Everyone has seen variations of the double steal. Runners on first and third, the runner from first breaks for second, the catcher throws to second and the runner from third takes off for home and scores. Or runners on first and second and both advance a base on the same pitch.
Then there was Johnny Damon‘s double steal on Sunday night at Citizens Bank Park. This wasn’t just any double steal. It was a one-man double steal. Damon pulled off the mean feat of stealing two bases on one pitch, helping to spark a three-run rally in the ninth inning that gave the Yankees a 7-4 victory over the Phillies in Game Four of the World Series and put them within one victory of their 27th championship.
The Yankees hold a 3-1 series lead and can close it out tonight on the home field of the defending champions when A.J. Burnett starts Game Five against Cliff Lee. “I’m just glad that when I started running I still had some of my young legs behind me,” the 35-year-old Damon said with a smile.
Damon needed not only young legs, but also the experience of a 15-year veteran to steal two bases at once. Damon stepped to the plate with two outs, no one on base and the scored tied at 4-4. He battled Phillies closer Brad Lidge, who had not allowed a run in the postseason, for nine pitches before climbing out of a 0-2 hole to slice a full-count fastball into left field for a single.
“I kept chasing that slider down and I was able to force it to 3-2, and then I kept sitting slider and he kept throwing the fastball,” Damon said. “They really don’t teach you to do it that way. They normally always tell you to look fastball because if you look slider it would be too tough to catch up to a fastball. But I felt his slider made me look silly on a couple of pitches, so I kept sitting slider and just reacting to the fastball. So after the third 3-2 count, he threw three fastballs and fortunately I got enough of it to get it over the shortstop.”
Damon showed some moxie in the batter’s box but it was nothing compared to the instincts he showed on the bases once switch-hitting first baseman Mark Teixeira stepped to the plate. The Phillies, as they have done throughout the series when Teixeira has batted from the left side, employed an infield shift with shortstop Jimmy Rollins positioned on the right side of second base and third baseman Pedro Feliz playing behind the second base bag.
Damon took off on the first pitch to Teixeira and beat catcher Carlos Ruiz‘s throw to second base. However, Damon didn’t stop when he saw third base was uncovered, since Feliz had been forced to take the throw at second because of the shift. Damon coasted into third, as neither Ruiz nor Lidge covered the base.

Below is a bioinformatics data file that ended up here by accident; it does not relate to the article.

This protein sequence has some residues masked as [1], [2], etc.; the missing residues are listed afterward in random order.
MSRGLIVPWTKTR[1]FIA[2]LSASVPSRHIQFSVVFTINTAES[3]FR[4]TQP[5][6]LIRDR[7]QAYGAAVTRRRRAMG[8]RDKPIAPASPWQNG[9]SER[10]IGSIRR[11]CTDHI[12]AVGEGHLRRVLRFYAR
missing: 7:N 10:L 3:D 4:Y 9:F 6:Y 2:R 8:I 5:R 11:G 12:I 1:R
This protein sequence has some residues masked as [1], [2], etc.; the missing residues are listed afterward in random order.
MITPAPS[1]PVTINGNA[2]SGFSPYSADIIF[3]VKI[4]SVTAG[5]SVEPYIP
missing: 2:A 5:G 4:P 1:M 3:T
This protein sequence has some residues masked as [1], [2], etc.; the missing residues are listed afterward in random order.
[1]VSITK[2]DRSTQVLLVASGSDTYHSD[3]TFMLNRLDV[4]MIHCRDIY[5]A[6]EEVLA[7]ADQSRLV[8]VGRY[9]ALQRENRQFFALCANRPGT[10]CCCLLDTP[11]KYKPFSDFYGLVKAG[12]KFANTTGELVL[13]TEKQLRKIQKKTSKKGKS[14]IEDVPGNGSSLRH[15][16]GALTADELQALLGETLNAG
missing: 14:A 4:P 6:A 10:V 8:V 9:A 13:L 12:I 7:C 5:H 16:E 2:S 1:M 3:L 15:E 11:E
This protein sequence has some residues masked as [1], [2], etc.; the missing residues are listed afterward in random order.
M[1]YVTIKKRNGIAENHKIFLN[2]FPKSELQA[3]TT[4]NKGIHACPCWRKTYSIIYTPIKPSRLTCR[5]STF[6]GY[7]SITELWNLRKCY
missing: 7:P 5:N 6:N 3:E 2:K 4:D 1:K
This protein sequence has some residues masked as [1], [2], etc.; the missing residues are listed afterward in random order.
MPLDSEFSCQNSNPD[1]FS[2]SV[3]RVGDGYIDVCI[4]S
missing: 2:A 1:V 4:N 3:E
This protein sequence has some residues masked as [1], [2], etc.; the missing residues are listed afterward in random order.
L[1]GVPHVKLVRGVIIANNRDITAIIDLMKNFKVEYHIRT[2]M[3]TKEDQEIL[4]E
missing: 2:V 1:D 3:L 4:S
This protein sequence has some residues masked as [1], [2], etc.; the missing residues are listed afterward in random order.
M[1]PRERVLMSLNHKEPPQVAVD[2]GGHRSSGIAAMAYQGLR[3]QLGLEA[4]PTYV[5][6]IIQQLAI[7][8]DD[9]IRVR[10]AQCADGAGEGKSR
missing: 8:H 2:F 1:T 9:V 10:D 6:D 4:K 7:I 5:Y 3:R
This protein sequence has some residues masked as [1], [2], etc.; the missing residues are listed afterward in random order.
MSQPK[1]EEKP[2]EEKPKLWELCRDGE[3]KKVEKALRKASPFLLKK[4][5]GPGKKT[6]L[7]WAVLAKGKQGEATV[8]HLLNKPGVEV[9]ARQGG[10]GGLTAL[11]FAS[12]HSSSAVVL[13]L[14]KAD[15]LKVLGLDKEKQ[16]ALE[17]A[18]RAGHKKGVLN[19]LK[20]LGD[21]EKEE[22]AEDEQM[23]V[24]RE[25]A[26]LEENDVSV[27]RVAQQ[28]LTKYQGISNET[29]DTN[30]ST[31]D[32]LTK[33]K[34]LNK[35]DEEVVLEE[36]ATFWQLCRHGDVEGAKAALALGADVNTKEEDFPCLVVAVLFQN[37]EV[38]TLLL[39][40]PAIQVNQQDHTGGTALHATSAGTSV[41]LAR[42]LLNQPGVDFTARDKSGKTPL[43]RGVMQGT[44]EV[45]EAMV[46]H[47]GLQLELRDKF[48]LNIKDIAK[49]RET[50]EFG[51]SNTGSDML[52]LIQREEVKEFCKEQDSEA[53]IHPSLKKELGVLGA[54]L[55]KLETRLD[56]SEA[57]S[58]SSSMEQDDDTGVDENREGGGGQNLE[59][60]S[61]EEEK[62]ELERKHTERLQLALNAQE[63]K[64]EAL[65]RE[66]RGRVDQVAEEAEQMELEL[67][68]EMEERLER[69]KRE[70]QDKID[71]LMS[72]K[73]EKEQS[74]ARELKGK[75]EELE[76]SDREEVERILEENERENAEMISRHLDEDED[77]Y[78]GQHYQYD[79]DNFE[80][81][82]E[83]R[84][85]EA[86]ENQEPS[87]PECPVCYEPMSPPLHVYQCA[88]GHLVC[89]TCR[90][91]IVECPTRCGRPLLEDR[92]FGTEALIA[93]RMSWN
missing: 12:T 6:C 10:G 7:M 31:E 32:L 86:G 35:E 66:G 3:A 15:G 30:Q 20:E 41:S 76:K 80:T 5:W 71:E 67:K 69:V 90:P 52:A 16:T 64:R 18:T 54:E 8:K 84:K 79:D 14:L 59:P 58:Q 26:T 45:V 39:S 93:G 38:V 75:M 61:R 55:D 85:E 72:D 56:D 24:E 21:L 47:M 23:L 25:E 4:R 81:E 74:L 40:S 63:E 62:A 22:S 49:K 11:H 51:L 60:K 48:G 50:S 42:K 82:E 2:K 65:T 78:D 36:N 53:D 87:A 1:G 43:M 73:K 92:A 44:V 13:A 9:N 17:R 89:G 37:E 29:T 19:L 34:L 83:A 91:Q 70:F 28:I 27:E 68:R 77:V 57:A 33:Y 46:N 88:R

“Evidently there was some miscommunication there,” perturbed Phillies manager Charlie Manuel said. “That’s the first time we’ve had it happen to us this year, but somebody has got to be covering third base. Usually it’s the catcher who tries to get down there.”
One pitch, two steals, and that was all for Lidge, as he fell apart after that. He hit Teixeira with a pitch and Alex Rodriguez followed with a Damon-scoring double to put the Yankees ahead 5-4, and then Jorge Posada singled home another two runs. Mariano Rivera needed just eight pitches to set the Phillies down in order in the bottom of the ninth.
Now the Phillies will need to become the first team since the 1985 Royals to overcome a 3-1 deficit in order to become the first National League team since the 1975-76 Reds to repeat as World Series champions. Furthermore, they would have to win the final two games in New York.
Damon said he had thought about trying the two-steals-at-once trick throughout the season while hitting in the second spot in the Yankees’ order, directly in front of Teixeira, who usually sees the infield shift. However, Damon never felt the timing was quite right until the ninth inning Sunday night.
“I know I still have some decent speed in the tank and I also know Pedro’s speed,” Damon said, referring to the lead-footed Feliz. “I mean, if it was (Angels third baseman) Chone Figgins, that might have been tough. I just went on instinct, and fortunately it worked out.”
Yankees manager Joe Girardi was certainly glad it did. “You’d better be sure you’re going to make it because you’ve got Tex and A-Rod up behind you,” Girardi said. “It was just a great instinctual play by Johnny Damon.”